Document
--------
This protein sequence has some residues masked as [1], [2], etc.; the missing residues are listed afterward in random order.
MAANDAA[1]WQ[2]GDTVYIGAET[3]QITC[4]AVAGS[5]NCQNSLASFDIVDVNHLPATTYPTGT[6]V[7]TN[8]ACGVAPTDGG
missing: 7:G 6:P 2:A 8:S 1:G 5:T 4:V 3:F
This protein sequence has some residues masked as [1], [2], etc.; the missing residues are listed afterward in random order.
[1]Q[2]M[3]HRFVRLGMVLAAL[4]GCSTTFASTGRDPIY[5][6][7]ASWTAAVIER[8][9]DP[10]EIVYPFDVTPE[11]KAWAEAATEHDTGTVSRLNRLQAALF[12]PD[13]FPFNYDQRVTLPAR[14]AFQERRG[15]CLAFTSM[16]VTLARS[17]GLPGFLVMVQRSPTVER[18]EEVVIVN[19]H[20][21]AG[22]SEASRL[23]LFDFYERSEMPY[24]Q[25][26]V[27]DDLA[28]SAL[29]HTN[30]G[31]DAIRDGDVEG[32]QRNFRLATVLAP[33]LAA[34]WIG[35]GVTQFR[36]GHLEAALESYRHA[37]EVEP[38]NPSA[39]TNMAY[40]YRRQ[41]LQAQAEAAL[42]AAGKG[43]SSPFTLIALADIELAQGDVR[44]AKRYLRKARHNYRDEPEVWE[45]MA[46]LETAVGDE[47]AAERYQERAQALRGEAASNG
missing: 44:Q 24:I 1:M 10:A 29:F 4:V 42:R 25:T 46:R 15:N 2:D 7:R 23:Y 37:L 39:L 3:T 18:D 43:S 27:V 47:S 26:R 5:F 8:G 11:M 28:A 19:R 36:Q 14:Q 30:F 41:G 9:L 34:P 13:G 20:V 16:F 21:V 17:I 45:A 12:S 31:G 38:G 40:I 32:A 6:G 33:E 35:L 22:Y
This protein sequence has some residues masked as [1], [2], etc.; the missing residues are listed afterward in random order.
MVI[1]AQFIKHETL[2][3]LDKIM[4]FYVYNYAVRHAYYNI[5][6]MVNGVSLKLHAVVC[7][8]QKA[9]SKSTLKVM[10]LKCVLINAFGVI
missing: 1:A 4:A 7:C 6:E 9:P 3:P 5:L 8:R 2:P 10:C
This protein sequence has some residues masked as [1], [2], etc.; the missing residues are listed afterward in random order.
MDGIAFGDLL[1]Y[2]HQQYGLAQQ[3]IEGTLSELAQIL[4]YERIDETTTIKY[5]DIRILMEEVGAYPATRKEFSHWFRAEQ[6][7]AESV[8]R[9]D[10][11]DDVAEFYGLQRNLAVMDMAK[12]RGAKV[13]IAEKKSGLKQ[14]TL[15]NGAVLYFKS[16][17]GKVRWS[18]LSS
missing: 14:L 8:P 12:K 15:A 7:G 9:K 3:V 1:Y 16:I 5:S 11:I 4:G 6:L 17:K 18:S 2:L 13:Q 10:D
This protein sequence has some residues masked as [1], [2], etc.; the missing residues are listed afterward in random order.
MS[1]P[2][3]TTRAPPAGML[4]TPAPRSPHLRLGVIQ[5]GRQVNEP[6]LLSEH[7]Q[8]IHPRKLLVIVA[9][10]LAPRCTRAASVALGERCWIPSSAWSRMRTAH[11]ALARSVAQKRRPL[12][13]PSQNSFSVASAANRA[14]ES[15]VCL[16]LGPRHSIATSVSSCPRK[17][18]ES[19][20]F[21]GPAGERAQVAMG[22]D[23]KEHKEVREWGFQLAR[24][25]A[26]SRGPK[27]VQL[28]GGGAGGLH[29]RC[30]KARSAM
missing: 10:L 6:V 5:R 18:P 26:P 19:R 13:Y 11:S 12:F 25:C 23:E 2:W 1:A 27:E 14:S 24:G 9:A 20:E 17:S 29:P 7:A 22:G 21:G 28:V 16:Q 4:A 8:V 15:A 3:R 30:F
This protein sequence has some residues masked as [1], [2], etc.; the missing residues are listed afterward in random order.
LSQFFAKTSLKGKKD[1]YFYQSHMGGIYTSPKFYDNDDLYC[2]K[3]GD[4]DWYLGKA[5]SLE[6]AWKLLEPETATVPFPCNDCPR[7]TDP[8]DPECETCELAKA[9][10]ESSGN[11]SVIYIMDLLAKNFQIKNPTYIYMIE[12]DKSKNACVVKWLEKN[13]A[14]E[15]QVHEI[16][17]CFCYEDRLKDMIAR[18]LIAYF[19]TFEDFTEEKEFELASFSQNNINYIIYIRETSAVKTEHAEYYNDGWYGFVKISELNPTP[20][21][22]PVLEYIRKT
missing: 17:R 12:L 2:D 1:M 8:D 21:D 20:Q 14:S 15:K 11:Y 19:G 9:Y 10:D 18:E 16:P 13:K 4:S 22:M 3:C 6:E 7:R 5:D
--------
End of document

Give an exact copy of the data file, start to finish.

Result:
This protein sequence has some residues masked as [1], [2], etc.; the missing residues are listed afterward in random order.
MAANDAA[1]WQ[2]GDTVYIGAET[3]QITC[4]AVAGS[5]NCQNSLASFDIVDVNHLPATTYPTGT[6]V[7]TN[8]ACGVAPTDGG
missing: 7:G 6:P 2:A 8:S 1:G 5:T 4:V 3:F
This protein sequence has some residues masked as [1], [2], etc.; the missing residues are listed afterward in random order.
[1]Q[2]M[3]HRFVRLGMVLAAL[4]GCSTTFASTGRDPIY[5][6][7]ASWTAAVIER[8][9]DP[10]EIVYPFDVTPE[11]KAWAEAATEHDTGTVSRLNRLQAALF[12]PD[13]FPFNYDQRVTLPAR[14]AFQERRG[15]CLAFTSM[16]VTLARS[17]GLPGFLVMVQRSPTVER[18]EEVVIVN[19]H[20][21]AG[22]SEASRL[23]LFDFYERSEMPY[24]Q[25][26]V[27]DDLA[28]SAL[29]HTN[30]G[31]DAIRDGDVEG[32]QRNFRLATVLAP[33]LAA[34]WIG[35]GVTQFR[36]GHLEAALESYRHA[37]EVEP[38]NPSA[39]TNMAY[40]YRRQ[41]LQAQAEAAL[42]AAGKG[43]SSPFTLIALADIELAQGDVR[44]AKRYLRKARHNYRDEPEVWE[45]MA[46]LETAVGDE[47]AAERYQERAQALRGEAASNG
missing: 44:Q 24:I 1:M 10:A 29:F 4:V 42:R 25:T 46:R 15:N 2:D 7:R 23:Y 37:L 39:L 3:T 18:D 43:S 27:V 47:S 26:R 5:F 8:G 11:M 28:A 19:R 36:Q 14:Q 30:F 41:G 9:L 34:P 13:G 20:V 16:F 21:V 17:I 45:A 12:S 31:G 38:G 40:I 32:A 6:G 33:E 35:L 22:Y
This protein sequence has some residues masked as [1], [2], etc.; the missing residues are listed afterward in random order.
MVI[1]AQFIKHETL[2][3]LDKIM[4]FYVYNYAVRHAYYNI[5][6]MVNGVSLKLHAVVC[7][8]QKA[9]SKSTLKVM[10]LKCVLINAFGVI
missing: 1:A 4:A 7:C 6:E 9:P 3:P 5:L 8:R 2:P 10:C
This protein sequence has some residues masked as [1], [2], etc.; the missing residues are listed afterward in random order.
MDGIAFGDLL[1]Y[2]HQQYGLAQQ[3]IEGTLSELAQIL[4]YERIDETTTIKY[5]DIRILMEEVGAYPATRKEFSHWFRAEQ[6][7]AESV[8]R[9]D[10][11]DDVAEFYGLQRNLAVMDMAK[12]RGAKV[13]IAEKKSGLKQ[14]TL[15]NGAVLYFKS[16][17]GKVRWS[18]LSS
missing: 14:L 8:P 12:K 15:A 7:G 9:K 3:V 1:Y 16:I 5:S 11:I 4:G 6:L 17:K 18:S 2:L 13:Q 10:D
This protein sequence has some residues masked as [1], [2], etc.; the missing residues are listed afterward in random order.
MS[1]P[2][3]TTRAPPAGML[4]TPAPRSPHLRLGVIQ[5]GRQVNEP[6]LLSEH[7]Q[8]IHPRKLLVIVA[9][10]LAPRCTRAASVALGERCWIPSSAWSRMRTAH[11]ALARSVAQKRRPL[12][13]PSQNSFSVASAANRA[14]ES[15]VCL[16]LGPRHSIATSVSSCPRK[17][18]ES[19][20]F[21]GPAGERAQVAMG[22]D[23]KEHKEVREWGFQLAR[24][25]A[26]SRGPK[27]VQL[28]GGGAGGLH[29]RC[30]KARSAM
missing: 10:L 6:V 5:R 18:P 26:P 19:R 13:Y 11:S 12:F 25:C 23:E 2:W 1:A 27:E 14:S 24:G 9:A 20:E 17:S 29:P 7:A 22:G 21:G 28:V 16:Q 4:A 8:V 15:A 3:R 30:F
This protein sequence has some residues masked as [1], [2], etc.; the missing residues are listed afterward in random order.
LSQFFAKTSLKGKKD[1]YFYQSHMGGIYTSPKFYDNDDLYC[2]K[3]GD[4]DWYLGKA[5]SLE[6]AWKLLEPETATVPFPCNDCPR[7]TDP[8]DPECETCELAKA[9][10]ESSGN[11]SVIYIMDLLAKNFQIKNPTYIYMIE[12]DKSKNACVVKWLEKN[13]A[14]E[15]QVHEI[16][17]CFCYEDRLKDMIAR[18]LIAYF[19]TFEDFTEEKEFELASFSQNNINYIIYIRETSAVKTEHAEYYNDGWYGFVKISELNPTP[20][21][22]PVLEYIRKT
missing: 17:R 12:L 2:D 1:M 8:D 21:D 20:Q 14:S 15:K 11:Y 19:G 9:Y 10:D 18:E 16:P 13:K 4:S 22:M 3:C 6:E 7:R 5:D